1. Cider. There is a sweet spot, a perfect level of tipsiness, which is just right for consuming Middle English literature. I’m currently slightly over it, which is why the blog-posting instead of the studying.
2. The Chaucer Studio. There is no way to overstate the benefits of aural comprehension for picking up middle English. Words that look funny sound familiar. Some benefits can be gained by reading aloud to yourself, as I did with the Book of the Duchess last year. Vast benefits can be garnered if you have a resource like USyd’s Middle English Reading Group to hand.1 The Chaucer Studio (a co-operative effort between the University of Adelaide and Brigham Young) takes that one step further, with dramatic readings of assorted medieval texts. Lolo, who Knows People at Adelaide, ordered us all copies of their recording of SGGK, and I have to say, it’s the best twenty dollars I’ve spent this year. It turns what was hours of glossary-flipping into an hour’s read-a-long-book session (sadly, without the BING, PLEASE TURN THE PAGE messages of childhood). And I swear I understand more of it at the end: the aural experience reinforces verbal echoes and parallels. It’s much easier to notice, say, the repeated exclamation ‘Thou art not Gawain!’ if you have an aural memory of it the first time around.
If you’re a hardened Middle English Scholar, the recordings mightn’t do much for your comprehension (although you might enjoy them anyway). But next time you’re teaching an intro or intermediate Middle English class, consider setting or making available a recording- every student in Lolo’s class this year considers the CD a worthwhile investment, so it’s not just my quirk.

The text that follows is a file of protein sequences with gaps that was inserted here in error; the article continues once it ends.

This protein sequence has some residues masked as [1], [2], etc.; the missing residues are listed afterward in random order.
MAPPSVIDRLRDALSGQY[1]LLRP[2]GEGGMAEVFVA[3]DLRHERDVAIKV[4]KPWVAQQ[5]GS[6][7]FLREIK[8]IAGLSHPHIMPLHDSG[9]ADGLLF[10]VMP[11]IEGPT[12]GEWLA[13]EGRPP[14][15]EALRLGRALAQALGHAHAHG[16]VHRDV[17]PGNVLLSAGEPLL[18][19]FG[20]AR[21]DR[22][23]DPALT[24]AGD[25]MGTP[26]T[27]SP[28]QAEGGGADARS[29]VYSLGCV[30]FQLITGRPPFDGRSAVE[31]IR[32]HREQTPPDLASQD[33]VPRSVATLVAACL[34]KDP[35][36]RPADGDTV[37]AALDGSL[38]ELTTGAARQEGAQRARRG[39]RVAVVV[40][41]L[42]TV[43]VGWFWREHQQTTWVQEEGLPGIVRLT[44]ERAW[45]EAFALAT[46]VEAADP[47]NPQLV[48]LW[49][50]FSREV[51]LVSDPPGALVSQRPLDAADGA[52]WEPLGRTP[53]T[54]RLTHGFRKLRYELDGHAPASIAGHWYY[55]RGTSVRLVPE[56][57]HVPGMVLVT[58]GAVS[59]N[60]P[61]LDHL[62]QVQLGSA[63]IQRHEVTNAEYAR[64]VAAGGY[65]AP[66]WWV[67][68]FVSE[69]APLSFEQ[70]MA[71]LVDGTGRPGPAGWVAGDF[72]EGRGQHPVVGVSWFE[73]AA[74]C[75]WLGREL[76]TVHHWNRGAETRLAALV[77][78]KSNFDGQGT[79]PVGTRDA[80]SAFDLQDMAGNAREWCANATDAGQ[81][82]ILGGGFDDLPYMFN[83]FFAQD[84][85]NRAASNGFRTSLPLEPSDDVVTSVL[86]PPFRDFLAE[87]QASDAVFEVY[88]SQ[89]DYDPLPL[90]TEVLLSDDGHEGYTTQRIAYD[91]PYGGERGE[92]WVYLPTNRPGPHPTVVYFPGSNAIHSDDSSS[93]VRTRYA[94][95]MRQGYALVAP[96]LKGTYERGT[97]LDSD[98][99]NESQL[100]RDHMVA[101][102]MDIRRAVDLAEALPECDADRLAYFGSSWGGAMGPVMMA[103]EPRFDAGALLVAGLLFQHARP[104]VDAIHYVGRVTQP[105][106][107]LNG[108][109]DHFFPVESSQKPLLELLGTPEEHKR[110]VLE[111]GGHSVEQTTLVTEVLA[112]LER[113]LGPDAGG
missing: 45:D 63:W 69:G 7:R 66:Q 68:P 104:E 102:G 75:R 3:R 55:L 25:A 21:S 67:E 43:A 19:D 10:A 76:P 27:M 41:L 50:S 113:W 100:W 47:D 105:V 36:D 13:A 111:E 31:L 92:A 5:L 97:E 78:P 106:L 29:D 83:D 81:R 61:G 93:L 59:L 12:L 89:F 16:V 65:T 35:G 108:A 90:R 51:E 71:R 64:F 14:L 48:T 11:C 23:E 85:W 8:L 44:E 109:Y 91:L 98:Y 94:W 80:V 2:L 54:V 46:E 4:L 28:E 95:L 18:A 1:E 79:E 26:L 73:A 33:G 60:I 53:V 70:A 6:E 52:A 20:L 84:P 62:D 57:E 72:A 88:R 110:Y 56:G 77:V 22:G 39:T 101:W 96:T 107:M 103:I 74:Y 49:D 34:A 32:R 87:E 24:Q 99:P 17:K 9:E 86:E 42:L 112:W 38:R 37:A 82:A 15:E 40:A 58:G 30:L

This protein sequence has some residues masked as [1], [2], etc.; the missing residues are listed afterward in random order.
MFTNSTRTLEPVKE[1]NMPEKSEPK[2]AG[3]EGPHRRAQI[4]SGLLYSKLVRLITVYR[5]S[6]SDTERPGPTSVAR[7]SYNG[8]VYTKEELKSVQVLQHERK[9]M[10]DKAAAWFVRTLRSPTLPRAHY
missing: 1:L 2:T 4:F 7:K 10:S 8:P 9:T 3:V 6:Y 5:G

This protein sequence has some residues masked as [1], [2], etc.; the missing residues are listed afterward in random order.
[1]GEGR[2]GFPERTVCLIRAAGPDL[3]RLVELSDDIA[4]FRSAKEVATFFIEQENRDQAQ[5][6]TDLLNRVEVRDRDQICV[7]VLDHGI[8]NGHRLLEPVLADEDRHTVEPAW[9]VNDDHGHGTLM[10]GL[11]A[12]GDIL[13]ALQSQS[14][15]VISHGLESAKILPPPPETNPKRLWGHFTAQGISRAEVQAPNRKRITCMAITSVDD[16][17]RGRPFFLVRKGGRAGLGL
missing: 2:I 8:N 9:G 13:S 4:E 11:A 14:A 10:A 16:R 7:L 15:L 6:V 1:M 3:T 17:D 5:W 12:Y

3. Not sitting at your desk. Does anyone else get really sore elbows from extended study?
1. Do other unis have Reading Groups like this? Old English Reading Group has been the third best thing to happen to me since I came to uni (the first and second being Awesome and JP, although not in that chronological order). Academically, it’s great for forcing you to retain vocab, and exposing you to texts outside of your range of study. More than that, though, with the range of people, from undergrads to retired lecturers and including members of admin staff and the occaisonal ring-in from the Real World, it creates a real community of scholarship which transcends academic rank. OERG has been crucial in my personal shift from Student Focused On Immediate Marks to Apprentice Academic. And it means I have the Venerable Emeritus, Source Of All English Language Wisdom, to help me with my homework at random.